Summarized, the current study provided preliminary data about the development of voice and speech impairment in a considerable cohort of patients with PD which—as far as we know—has not been performed before. The interpretation of the results is undoubtedly limited by some methodologic limitations mainly due to the uncontrolled followup intervals between the examinations, the implementation of a still unvalidated perceptual speech score, and the lack of assessment of self-perceived communication deficits. Nonetheless, voice and speech deterioration was observed over time although patients were under dopaminergic medication optimized for best motor outcome (and therefore mirroring the patients’ typical clinical situation) which justifies the hypothesis of nondopaminergic or special dopaminergic mechanisms responsible for Parkinsonian dysarthrophonia. Unfortunately, the therapeutic approaches for an amelioration of speech performance in PD are still disappointing, and the Lee Silverman Voice Treatment/LSVT which is considered as the most effective speech and therapy, so far, has its limitations mostly by insufficient availability and prescription. Thus, the obvious need of specific and successful speech therapies call for a better understanding of the pathomechanisms and the time course of impairment and further deterioration of voice, articulation, fluency, and prosody. Therefore, future longitudinal studies on voice and speech are warranted, ideally with a baseline examination as soon as the first motor signs of PD are noticeable and with defined followup intervals performed regularly in the course of disease progression.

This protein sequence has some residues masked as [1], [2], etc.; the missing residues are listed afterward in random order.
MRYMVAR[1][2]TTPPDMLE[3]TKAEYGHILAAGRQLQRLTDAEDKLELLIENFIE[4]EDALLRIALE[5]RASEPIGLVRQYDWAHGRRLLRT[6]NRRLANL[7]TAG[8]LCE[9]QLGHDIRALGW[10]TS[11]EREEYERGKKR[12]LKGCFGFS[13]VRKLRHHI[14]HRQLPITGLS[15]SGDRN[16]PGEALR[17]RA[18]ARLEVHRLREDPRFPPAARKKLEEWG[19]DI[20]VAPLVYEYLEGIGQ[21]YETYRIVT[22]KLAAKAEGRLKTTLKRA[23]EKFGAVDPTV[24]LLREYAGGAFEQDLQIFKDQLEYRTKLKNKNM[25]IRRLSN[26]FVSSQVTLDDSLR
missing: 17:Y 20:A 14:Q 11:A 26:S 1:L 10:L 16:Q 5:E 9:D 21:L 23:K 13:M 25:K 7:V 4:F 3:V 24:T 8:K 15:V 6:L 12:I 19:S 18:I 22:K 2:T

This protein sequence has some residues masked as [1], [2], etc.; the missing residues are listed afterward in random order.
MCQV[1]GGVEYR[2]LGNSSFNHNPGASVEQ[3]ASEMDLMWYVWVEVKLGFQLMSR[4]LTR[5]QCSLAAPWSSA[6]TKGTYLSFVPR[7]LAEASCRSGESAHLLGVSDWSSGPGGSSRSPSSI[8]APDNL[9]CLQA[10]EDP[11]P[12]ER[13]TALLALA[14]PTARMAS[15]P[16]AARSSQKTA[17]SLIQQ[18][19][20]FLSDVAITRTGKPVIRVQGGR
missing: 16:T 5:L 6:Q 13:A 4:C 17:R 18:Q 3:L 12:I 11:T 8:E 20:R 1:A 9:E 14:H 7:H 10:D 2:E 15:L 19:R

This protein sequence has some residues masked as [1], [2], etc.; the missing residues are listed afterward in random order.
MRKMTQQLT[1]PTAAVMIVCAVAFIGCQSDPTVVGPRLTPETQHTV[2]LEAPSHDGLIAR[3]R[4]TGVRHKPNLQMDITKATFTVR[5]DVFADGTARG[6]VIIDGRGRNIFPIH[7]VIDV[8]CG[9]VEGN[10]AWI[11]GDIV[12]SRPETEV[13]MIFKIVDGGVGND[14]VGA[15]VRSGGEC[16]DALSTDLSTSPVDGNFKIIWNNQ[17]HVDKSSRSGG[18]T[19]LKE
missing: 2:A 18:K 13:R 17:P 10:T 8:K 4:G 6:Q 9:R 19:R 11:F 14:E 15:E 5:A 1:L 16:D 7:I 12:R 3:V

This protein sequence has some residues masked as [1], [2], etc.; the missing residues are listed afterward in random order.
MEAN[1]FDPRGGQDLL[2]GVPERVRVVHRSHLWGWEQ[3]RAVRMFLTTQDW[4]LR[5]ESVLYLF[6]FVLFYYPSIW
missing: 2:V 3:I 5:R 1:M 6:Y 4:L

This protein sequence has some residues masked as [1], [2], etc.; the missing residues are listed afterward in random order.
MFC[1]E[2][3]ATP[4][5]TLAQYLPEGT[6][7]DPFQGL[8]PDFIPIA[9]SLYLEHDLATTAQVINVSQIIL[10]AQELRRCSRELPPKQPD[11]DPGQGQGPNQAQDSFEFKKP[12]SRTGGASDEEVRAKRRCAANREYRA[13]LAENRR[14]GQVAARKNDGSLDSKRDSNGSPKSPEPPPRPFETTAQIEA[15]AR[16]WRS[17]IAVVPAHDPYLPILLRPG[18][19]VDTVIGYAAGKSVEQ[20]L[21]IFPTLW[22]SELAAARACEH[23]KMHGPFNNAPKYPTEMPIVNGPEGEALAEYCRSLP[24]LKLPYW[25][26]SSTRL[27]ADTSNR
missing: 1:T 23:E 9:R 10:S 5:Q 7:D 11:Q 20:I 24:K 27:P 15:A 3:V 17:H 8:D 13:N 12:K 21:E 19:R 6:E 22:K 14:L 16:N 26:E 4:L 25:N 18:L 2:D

Our study has provided some first insight into some aspects of the longitudinal development of different speech dimensions and overall speech performance in PD; however, further work is required to establish appropriate methods of speech investigations which produce objective data, fulfil the demands of validity and reproducibility, time and cost effectiveness, and mirror best the functional disability of patients.
There are no special concerns about copyright or federal employment.
Conflict of Interests
The authors declare that there is no conflict of interests.
S. Skodda, W. Grönheit, and U. Schlegel participated in the conception, design, and organization of the research project. W. Grönheit and N. Mancinelli were involved in the execution of the research project. S. Skodda and U. Schlegel contributed to the design and execution of the statistical analysis. S. Skodda, W. Grönheit, and N. Mancinelli contributed to the writing of the paper. U. Schlegel revised the first draft of the paper. All authors have read the paper, and the paper has not previously been published and is not under simultaneous consideration by another journal. There has been no ghost writing by anyone not named on the authors list.
Sabine Skodda received speakers’ honoraria and travel grants from Desitin Arzneimittel GmbH, Teva Pharmaceutical Industries LTD, UCB Pharma LTD, and GlaxoSmithKline plc.